Louisiana-based Ochsner Health is pledging $100 million over the next five years to help eliminate healthcare disparities, as the effects of the COVID-19 pandemic threatens to further hinder the health of the state's most vulnerable residents.
The commitment is part of a 10-year plan the health network has developed with state and local officials, as well as academic and community leaders to improve the state's health status.
"Louisiana's unfortunate distinction of being ranked one of the least healthy states is not just a number — it reflects the lives and livelihood of our friends, neighbors, colleagues and family," said Warner Thomas, president and CEO of Ochsner Health in a statement. "We won't accept the challenges we face today as our future state and are committed to improving our health and implementing our vision over the next decade."
The investment will go toward programs such as opening 15 community health centers over the next three years in underserved areas of the state.
Ochsner Health will also partner with Xavier University to develop the Ochsner Xavier Center for Health Equity to better understand how issues involving race, ethnicity, gender and socioeconomic status contribute to poorer health outcomes and health inequity.
The center will focus on researching health outcomes and services, workforce development to improve diversity, equity and inclusion among the state's healthcare providers, connecting patients with local supports to address their social needs, and advocating for local and state lawmakers to develop public policies that incorporate improving health.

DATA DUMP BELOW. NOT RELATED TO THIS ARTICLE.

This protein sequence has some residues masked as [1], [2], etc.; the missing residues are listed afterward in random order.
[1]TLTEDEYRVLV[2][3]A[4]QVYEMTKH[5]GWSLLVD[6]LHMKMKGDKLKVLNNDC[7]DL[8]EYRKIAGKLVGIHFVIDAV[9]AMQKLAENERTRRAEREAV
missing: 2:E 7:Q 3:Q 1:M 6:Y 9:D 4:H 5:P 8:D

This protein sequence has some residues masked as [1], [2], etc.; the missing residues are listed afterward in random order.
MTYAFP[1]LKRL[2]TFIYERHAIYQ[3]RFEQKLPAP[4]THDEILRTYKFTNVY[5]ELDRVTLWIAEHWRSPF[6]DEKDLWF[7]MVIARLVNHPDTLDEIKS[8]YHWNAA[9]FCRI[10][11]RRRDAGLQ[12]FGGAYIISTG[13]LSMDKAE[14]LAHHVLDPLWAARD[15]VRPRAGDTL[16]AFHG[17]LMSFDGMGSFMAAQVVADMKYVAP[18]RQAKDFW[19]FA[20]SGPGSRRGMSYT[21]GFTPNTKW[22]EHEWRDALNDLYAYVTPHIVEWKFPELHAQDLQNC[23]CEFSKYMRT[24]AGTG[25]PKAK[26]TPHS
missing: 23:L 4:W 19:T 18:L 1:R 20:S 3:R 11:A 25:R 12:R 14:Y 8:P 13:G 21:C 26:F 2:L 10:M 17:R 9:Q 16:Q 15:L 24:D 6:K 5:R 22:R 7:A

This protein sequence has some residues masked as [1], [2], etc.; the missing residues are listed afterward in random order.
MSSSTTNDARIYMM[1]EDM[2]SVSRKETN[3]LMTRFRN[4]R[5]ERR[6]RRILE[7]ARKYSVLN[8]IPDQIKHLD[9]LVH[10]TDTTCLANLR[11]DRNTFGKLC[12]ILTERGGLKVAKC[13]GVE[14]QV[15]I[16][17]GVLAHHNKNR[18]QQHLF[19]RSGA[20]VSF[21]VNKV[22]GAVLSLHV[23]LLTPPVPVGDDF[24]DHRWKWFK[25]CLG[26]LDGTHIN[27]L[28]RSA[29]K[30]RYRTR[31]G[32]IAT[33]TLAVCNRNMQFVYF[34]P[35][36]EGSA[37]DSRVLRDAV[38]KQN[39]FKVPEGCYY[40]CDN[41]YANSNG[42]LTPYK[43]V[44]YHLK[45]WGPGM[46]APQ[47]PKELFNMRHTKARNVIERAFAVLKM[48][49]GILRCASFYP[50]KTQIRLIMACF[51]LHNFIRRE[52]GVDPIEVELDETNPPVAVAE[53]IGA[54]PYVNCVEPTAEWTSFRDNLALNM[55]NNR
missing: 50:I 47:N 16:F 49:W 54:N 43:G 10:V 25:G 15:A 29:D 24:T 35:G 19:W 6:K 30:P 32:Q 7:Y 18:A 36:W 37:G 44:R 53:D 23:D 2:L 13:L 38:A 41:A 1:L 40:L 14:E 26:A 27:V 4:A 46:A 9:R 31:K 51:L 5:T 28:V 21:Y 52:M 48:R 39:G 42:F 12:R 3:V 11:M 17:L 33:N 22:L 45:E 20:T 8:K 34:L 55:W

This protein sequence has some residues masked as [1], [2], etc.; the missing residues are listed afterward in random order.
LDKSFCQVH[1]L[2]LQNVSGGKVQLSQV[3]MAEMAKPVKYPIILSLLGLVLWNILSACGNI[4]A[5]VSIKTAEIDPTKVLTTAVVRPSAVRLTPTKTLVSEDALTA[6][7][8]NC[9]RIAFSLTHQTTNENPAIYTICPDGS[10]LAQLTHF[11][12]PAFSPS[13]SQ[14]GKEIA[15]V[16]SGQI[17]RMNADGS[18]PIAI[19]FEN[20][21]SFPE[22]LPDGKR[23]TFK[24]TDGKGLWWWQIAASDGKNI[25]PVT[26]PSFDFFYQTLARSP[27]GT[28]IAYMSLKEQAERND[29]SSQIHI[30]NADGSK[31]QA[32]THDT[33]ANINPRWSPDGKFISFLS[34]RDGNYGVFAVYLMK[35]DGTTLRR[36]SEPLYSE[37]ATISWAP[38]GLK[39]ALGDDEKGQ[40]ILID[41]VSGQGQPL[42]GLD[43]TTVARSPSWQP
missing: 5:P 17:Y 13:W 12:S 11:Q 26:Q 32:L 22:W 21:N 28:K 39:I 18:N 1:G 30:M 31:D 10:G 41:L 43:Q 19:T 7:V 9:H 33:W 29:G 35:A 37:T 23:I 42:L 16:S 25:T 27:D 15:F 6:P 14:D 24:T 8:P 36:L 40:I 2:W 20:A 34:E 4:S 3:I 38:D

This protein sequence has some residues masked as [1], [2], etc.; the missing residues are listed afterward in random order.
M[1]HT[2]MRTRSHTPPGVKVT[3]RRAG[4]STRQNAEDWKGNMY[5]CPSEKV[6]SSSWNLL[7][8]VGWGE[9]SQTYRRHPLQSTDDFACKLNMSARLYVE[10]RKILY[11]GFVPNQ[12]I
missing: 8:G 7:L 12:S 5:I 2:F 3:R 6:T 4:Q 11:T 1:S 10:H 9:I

A major focus of the plan involves expanding the state's primary care workforce. Ochsner is committing $15 million over the next five years to cover medical school tuition for students who choose to practice primary care or psychiatry in Louisiana with the health system through its scholars program.
Slated to begin next year, the program is expected to provide support for 30 medical students a year, half of whom will be from underrepresented groups or socioeconomic backgrounds.
Ochsner pledged to invest another $15 million over the next 10 years to support tuition and workforce development programs that increase the number of nursing and allied health professionals.
Louisiana currently ranks 49th in the U.S. in overall health, according to the most recent findings from America's Health Rankings Annual Report and has ranked near or at the bottom for nearly a decade. The report's rankings are based on health outcomes as well as determinants like risky health behaviors, environmental health factors, healthcare access and the effectiveness of the state's health-related policies.
The state has some of the highest rates of infant mortality at 7.5 deaths for every 1,000 live births, diabetic adults at 14%, and obese adults at 37%.
High rates of poverty, unemployment and food insecurity have all contributed to high rates of low-income residents having underlying conditions like high blood pressure and heart disease.
These factors have had a major role in why minority and low-income communities have continued to be disproportionately impacted by the COVID-19 pandemic in both deaths and hospitalizations. Black, Latinx and Indigenous people die at roughly three times the rate of White people from COVID-19, according to figures from American Public Media Research Lab.